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At Slocum Center, our orthopedic surgeons specialize in fracture care. We have been performing orthopedic surgery, such as fracture repair, for more than forty years. That means your procedure will be performed by a team whose experience and training are unparalleled Eugene, the surrounding areas of Oregon, and throughout the Northwest.

The scaphoid bone is unique because it spans two rows of the wrist's carpal bones. One row is closer to the forearm (proximal row) and the other closer to the hand (distal row). Because of its position, the scaphoid bone is at extra risk during injury, which accounts for it being the most commonly fractured carpal bone.

Cause

Fracture of the scaphoid bone occurs most frequently from a fall onto an outstretched hand. It is common for people who have fractured this bone to not be aware of the injury until months or years after the event. Though there is initial pain, it may decrease after days or weeks. Bruising is rare, and swelling may be minimal. Since there is no deformity, many people with this injury mistakenly assume that they have just sprained their wrist, leading to a delay in seeking evaluation.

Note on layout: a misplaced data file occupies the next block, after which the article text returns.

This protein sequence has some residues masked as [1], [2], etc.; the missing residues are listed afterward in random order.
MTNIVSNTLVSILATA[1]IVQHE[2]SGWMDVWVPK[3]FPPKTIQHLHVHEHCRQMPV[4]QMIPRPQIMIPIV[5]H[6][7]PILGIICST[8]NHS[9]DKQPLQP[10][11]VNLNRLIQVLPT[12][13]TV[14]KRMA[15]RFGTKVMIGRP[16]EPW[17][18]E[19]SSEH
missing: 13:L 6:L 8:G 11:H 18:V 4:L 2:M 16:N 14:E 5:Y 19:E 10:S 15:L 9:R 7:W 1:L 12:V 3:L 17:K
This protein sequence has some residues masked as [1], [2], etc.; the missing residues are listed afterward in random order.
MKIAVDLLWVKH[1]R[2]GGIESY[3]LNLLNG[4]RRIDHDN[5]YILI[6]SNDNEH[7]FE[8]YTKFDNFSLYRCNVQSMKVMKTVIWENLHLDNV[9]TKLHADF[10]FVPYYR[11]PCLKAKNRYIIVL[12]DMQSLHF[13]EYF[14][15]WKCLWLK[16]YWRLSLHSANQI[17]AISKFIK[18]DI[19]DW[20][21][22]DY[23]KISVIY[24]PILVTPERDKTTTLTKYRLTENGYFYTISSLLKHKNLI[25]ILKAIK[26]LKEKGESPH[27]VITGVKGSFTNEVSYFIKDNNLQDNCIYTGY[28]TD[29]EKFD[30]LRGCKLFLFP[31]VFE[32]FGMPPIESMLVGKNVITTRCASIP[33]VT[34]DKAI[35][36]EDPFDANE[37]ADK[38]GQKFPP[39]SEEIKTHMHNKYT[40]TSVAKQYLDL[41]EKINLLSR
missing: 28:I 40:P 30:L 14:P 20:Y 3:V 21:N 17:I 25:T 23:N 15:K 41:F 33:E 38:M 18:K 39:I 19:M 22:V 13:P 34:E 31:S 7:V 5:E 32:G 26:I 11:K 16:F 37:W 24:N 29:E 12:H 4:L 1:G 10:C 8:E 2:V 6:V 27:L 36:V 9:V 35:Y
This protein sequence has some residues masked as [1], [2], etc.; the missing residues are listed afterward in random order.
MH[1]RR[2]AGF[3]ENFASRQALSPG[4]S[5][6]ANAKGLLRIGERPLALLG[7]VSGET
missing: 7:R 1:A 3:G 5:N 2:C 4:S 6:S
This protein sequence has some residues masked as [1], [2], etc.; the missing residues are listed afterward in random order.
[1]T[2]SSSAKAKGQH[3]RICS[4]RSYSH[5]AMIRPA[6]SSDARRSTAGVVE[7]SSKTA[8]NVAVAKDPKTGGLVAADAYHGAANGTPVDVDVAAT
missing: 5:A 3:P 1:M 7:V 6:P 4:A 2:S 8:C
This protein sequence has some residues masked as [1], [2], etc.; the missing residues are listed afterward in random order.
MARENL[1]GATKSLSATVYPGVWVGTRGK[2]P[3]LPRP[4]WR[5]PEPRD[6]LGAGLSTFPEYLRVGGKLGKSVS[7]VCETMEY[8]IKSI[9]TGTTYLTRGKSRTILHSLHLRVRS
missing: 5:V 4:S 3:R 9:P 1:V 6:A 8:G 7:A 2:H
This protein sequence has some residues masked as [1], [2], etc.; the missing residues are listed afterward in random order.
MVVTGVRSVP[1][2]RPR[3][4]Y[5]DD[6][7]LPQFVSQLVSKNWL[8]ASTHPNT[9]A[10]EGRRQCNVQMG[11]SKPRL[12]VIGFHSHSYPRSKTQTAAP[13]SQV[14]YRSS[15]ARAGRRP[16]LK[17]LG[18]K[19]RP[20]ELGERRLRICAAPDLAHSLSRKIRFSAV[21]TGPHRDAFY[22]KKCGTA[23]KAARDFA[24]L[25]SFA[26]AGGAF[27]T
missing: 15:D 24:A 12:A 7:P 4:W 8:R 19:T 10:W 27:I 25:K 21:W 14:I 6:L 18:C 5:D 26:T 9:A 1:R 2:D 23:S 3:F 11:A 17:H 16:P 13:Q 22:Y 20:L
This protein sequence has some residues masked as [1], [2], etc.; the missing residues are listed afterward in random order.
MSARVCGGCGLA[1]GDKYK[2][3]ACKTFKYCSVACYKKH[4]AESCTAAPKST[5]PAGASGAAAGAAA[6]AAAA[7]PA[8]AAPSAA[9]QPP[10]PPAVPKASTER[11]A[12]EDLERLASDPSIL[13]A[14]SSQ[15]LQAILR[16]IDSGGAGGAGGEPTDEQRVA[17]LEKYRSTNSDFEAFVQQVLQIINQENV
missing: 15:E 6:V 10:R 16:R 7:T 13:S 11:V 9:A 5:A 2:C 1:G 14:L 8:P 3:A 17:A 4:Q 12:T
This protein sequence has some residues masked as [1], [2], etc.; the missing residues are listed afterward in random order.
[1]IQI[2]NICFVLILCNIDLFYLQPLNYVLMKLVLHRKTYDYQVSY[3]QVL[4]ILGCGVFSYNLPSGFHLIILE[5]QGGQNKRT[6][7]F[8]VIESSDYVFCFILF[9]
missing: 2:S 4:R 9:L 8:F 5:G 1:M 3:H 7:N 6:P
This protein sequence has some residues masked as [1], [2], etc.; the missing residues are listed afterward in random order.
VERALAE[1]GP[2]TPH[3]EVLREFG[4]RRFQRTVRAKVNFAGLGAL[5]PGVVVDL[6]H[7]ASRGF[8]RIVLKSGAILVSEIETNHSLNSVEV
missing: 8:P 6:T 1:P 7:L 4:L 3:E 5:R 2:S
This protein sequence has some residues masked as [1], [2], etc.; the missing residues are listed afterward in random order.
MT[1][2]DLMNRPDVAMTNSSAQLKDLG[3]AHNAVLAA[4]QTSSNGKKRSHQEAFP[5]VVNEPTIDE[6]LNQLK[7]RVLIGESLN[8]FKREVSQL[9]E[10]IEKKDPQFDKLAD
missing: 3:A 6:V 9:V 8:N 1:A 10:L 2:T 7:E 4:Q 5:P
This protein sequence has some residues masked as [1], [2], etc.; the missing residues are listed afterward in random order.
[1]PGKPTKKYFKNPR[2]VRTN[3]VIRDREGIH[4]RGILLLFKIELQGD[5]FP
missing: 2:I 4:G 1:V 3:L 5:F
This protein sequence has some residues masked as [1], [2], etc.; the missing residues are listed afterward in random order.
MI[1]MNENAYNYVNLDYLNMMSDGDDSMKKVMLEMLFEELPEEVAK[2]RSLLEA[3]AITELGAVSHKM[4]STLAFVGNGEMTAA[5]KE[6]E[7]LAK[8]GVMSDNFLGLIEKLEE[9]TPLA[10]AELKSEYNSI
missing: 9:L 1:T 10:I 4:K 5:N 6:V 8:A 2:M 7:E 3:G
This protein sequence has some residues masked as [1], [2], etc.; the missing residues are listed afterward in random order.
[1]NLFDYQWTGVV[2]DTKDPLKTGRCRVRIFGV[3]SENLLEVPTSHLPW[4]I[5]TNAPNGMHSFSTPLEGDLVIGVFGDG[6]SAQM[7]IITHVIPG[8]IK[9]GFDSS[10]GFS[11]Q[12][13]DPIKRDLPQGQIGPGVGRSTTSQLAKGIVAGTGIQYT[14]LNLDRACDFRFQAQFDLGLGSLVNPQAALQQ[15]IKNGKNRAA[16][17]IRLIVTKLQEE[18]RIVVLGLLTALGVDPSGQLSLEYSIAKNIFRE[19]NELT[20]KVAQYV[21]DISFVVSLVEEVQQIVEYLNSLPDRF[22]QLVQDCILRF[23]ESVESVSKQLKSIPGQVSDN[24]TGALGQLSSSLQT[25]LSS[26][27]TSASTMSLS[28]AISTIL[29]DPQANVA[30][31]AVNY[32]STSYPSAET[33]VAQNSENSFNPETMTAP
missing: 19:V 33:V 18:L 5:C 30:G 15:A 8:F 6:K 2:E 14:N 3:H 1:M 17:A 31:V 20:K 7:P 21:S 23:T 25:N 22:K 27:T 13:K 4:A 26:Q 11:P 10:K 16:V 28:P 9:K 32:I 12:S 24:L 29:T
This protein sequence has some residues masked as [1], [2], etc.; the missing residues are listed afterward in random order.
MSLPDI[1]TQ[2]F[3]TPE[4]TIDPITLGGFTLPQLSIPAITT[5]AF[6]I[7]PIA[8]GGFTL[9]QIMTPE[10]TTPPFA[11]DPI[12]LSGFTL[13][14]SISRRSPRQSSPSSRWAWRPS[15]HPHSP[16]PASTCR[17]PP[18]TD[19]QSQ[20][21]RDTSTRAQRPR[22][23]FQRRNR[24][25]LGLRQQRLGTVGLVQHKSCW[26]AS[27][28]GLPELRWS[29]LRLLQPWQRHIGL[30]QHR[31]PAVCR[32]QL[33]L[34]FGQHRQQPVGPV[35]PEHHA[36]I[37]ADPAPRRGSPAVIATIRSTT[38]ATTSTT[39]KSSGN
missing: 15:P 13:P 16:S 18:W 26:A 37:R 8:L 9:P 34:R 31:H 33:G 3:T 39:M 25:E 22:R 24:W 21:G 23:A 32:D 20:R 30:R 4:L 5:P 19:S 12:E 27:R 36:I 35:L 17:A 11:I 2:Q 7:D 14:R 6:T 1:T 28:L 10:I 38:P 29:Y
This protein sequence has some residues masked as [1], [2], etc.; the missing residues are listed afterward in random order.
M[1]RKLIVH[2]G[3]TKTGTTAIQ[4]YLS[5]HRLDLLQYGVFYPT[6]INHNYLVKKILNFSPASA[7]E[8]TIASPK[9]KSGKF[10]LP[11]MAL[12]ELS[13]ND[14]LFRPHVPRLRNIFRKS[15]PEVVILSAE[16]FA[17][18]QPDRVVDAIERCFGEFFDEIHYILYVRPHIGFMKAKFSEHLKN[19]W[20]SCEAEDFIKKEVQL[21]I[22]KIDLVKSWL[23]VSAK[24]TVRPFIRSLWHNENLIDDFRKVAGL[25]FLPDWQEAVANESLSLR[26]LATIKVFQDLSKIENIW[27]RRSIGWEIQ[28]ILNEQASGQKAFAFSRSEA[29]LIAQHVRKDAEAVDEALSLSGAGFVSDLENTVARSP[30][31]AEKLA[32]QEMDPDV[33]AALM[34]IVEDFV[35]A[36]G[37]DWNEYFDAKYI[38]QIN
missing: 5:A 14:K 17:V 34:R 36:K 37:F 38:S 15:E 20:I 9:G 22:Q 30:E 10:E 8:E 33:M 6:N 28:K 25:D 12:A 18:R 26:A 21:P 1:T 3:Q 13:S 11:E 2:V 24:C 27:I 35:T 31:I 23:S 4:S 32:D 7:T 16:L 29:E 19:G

Prevention

The best way to avoid a scaphoid fracture is to use proper protective gear whenever possible. Wrist guards are particularly useful during sports such as rollerblading, snowboarding and other sports where falls are common.

Treatment

A simple, nondisplaced fracture may be treated with cast immobilization. X-rays are repeated over several weeks or months, so the physician can watch for healing. It usually takes at least 10 to 12 weeks for the scaphoid to heal itself. If it does not heal, surgery is usually recommended. For displaced fractures, as well as some nondisplaced fractures, surgery is performed initially to improve the bone's ability to heal and to minimize the time spent in a cast. With surgery, the bone is fixed in place with a screw. Sometimes a bone graft may also be used. After surgery, a cast is frequently employed to immobilize the scaphoid.

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